“I don’t think you want to write that story… Because we’re a tight-knit community, fly-tiers, and you do not want to piss us off.” — Roger Plourde, quoted in The Feather Thief
“…The Feather Thief proves that the most obscure, “candy-ass” activities can be made interesting for the general reader.” — The Times of London review of The Feather Thief
Kirk Wallace Johnson served with the U.S. Agency for International Development in Iraq, first in Baghdad and then in Fallujah, where he was the agency’s first coordinator for reconstruction. He has also worked extensively on behalf of Iraqi refugees and is the founder of the List Project to Resettle Iraqi Allies. If anyone ever could benefit from fly fishing, it was him, and it was while fishing that he heard a story that made him want to know more. The Feather Thief is the result of his investigation, which took more than six years.
Risking the wrath of fly-tiers and their tiny scissors, Mr. Johnson has taken a deep dive into the “feather underground” which, in this true story, consists mostly of people who tie Victorian salmon flies using authentic materials called for in the original recipes. Unfortunately, many of the feathers in those recipes are rare and expensive, heavily regulated by international treaties and acts intended to protect the endangered birds who possessed those feathers in the first place.
The Tring Museum, a part of the British Museum of Natural History, was the repository for one of the world’s largest ornithological collections, including specimens collected in the 1800s by Alfred Russell Wallace, a contemporary of Charles Darwin. In June of 2009, Edwin Rist, an American flautist and champion fly-tier, broke into the museum and stole hundreds of bird skins, including many from the expeditions of Alfred Wallace. As if stealing material for flies that would never be fished wasn’t strange enough, Mr. Rist hoped to sell some of the feathers he’d stolen in order to raise money to buy a golden flute he’d had his eye on.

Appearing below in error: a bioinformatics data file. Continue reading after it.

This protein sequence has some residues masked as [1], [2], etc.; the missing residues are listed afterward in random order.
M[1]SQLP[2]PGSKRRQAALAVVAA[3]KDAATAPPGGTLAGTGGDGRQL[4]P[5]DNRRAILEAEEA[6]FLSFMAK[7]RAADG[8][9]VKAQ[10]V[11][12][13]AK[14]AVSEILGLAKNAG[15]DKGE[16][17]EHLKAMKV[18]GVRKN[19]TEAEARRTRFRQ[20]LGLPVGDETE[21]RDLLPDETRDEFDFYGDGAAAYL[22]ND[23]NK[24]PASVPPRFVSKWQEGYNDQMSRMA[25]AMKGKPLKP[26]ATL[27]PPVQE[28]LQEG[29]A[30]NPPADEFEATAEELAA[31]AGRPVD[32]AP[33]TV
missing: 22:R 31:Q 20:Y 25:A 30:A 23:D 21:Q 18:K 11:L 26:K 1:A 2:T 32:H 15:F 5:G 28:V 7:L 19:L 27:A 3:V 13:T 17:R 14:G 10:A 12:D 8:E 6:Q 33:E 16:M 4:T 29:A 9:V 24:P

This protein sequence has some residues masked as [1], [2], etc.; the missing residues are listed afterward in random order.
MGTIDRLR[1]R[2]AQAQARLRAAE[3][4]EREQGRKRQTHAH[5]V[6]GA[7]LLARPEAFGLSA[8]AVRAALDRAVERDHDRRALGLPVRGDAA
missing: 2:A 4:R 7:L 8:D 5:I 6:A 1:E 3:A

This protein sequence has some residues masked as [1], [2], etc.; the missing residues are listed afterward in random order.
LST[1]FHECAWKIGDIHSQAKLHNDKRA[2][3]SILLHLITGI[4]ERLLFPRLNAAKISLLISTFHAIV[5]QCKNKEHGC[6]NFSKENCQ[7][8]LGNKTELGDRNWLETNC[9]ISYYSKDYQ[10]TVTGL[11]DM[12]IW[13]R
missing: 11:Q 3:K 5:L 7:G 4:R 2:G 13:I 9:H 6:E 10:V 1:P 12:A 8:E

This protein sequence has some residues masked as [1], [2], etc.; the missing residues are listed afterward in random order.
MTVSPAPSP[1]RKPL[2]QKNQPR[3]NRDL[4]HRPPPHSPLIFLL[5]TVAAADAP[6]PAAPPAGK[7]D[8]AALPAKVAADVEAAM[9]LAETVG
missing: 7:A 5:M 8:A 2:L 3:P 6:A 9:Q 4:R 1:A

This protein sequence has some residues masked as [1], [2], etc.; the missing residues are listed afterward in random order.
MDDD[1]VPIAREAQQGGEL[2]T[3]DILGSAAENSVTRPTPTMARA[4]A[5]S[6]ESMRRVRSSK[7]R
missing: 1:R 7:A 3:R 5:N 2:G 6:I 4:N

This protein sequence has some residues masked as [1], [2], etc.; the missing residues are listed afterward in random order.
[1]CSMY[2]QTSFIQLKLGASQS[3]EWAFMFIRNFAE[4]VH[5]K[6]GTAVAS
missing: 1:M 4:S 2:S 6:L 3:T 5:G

How those feathers found their way to the cabinets at Tring is just one component of the story told in The Feather Thief. Men like Alfred Wallace explored the Amazon Basin, increasing human knowledge and documenting new species, suffering disease, hostile natives, ship wrecks, and more as they did so. Kirk Wallace Johnson tells their harrowing stories well and explains the significance of even old museum specimens as new technologies help us unlock more information than ever before.
As valuable as old feathers may be for research purposes, there is no denying that feathers are inherently beautiful and The Feather Thief also examines the mania over feathers in fashion, including the wholesale slaughter of birds like egrets to satisfy the need to have hats, dresses, capes, etc. adorned with a plume or two (or, where appropriate, even entire birds). The history of wildlife refuges in the U.S. is directly tied to the feather trade and it was useful to be reminded of the role of feathers in the creation of international treaties to protect wildlife.
Once a museum tag has been removed, there is no way to know where a rare bird skin may have come from, and a feather plucked from that skin would be virtually impossible to trace. It is not strictly illegal to possess the feathers of birds such as quetzals, blue chatterers, or Indian fruitcrows and a lack of provenance works in favor of the possessor. While a good number of skins and feathers were recovered after Edwin Rist confessed to the theft, Mr. Johnson adds one more dimension to The Feather Thief with his quest to discover what became of the remainder.
Through it all, the story of Edwin Rist is wound like gold tinsel. From his first Durham Ranger fly to the golden flute he desired, from his confession to his historic defense, his story is interesting enough, even without the resultant international intrigue.
Fly fishing is riddled with rabbit holes to fall down, including the tying of flies which is one of the deepest. The Feather Thief gives a glimpse into that dark tunnel, beyond the light, where the most obsessed reside. Well-tied “full dress” flies can sell for hundreds of dollars, destined to hang on a wall and never fulfill their original purpose, works of art despite their lowly origins and the fact that the tier may be the only one who gives a fig whether the tiny turquoise feathers are authentic blue chatterer.
The Feather Thief is much more than the story of an interesting man who committed an interesting museum theft. The story of what he stole and why he stole it is just as intriguing. With its many themes assembled so masterfully, if The Feather Thief was a fly it would catch fish. As a book, it hooked me (I’ve read it twice) and I suggest it as a good winter read.
The Feather Thief is available through Amazon, Barnes & Noble, and Indiebound for less than four blue chatterer feathers.
ISBN: 9781101981610 (hardcover)